Expert Commentary

Securing a Growth Mindset

As leaders, most of us are preparing now to do our midyear reviews for corporate, departmental, and individual goals for 2015. Most of you will have some element of a staffing plan in your strategic initiatives. You'll review whether or not you're finding, training, and mentoring your staff and whether or not they are successful at every level.


Leadership at All Levels
June 2015

The business world is, quite rightfully, enamored with the idea of hiring for culture and talent. The level of research supporting this strategy is overwhelming. If you are a new leader, please read First, Break All the Rules (Buckingham, et al.) if you want to learn more about this concept. There is, however, a new approach on an old idea out there that I wanted to share.

The book, Mindset: The New Psychology of Success, by Carol Dwyer, got me thinking. We screen for talent so we can achieve the results that we need. We know how to test for this, how to interview, and how to place talent above all else when hiring. Additionally, we work hard to bring in the talent that also "fits" our culture. The problem is that there are a limited number of tools out there to help us define exactly what our culture is and, more importantly, how to align it with prospective employees.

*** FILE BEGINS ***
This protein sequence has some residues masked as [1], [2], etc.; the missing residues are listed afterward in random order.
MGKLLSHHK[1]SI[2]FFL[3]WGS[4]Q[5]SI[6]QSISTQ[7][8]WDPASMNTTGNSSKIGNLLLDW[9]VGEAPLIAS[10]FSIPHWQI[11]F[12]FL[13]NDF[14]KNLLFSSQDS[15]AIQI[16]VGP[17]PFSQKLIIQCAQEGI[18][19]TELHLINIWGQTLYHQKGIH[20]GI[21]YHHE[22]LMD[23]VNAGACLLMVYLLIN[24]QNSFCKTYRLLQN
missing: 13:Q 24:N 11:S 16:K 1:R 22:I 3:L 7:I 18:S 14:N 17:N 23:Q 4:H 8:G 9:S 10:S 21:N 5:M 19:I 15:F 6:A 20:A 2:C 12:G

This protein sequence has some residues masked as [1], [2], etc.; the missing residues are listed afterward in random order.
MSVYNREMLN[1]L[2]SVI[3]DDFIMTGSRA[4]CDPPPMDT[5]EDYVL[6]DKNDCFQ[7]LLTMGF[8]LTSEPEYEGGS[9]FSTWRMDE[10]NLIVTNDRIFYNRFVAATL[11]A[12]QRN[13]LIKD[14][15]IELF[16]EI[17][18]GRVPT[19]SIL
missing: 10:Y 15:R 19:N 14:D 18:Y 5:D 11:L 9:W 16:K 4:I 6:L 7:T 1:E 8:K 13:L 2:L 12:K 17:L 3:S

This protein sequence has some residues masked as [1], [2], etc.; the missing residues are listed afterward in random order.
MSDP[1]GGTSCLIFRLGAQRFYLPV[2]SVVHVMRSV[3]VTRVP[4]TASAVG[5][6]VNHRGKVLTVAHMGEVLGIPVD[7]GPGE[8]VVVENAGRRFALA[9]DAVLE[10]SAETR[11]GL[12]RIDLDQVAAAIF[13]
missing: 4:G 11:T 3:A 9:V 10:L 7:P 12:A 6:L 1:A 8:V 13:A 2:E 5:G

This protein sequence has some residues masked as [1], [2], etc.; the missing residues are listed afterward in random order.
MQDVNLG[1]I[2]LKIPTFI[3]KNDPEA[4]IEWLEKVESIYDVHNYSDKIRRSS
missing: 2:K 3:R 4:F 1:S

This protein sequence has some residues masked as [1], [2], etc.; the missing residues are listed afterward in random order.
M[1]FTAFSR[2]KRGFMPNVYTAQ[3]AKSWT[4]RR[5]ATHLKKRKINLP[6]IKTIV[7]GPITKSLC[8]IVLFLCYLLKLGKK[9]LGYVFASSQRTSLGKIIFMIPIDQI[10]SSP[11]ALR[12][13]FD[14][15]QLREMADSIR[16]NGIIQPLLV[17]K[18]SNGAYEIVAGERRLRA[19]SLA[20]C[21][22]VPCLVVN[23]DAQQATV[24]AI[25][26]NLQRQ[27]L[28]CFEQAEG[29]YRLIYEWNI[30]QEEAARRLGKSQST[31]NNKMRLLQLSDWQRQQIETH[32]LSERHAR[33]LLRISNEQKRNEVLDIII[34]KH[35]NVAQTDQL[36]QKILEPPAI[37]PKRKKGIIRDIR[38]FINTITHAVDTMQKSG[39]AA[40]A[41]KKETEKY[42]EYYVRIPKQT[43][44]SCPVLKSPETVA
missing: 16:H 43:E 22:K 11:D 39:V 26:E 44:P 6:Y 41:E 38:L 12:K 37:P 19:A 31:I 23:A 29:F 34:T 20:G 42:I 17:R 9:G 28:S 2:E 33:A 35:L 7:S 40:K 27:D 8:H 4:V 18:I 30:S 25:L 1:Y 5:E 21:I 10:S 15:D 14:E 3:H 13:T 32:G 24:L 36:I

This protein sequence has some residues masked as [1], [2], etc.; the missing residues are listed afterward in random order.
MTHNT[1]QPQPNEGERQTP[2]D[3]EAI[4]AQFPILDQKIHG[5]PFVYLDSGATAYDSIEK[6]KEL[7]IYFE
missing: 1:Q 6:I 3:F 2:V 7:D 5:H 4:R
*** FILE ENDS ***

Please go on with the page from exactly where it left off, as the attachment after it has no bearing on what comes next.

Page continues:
Ms. Dwyer's book presents an interesting way to look at this. She discusses the differences between people who are in what she calls a "Growth Mindset" versus people who have a "Fixed Mindset." She does a good job helping us understand the differences and teaches us how to spot them. I encourage you to read her book to learn the details.

Where it became interesting to me was the idea that people who want to learn, and who accept and manage their growth, are always going to be the most successful. Now whose grandmother didn't tell them that when we were growing up? How many clichés do we have on this subject? "When you stop growing you die." "Knowledge is power." "A little knowledge is a dangerous thing." "It's never too late to learn."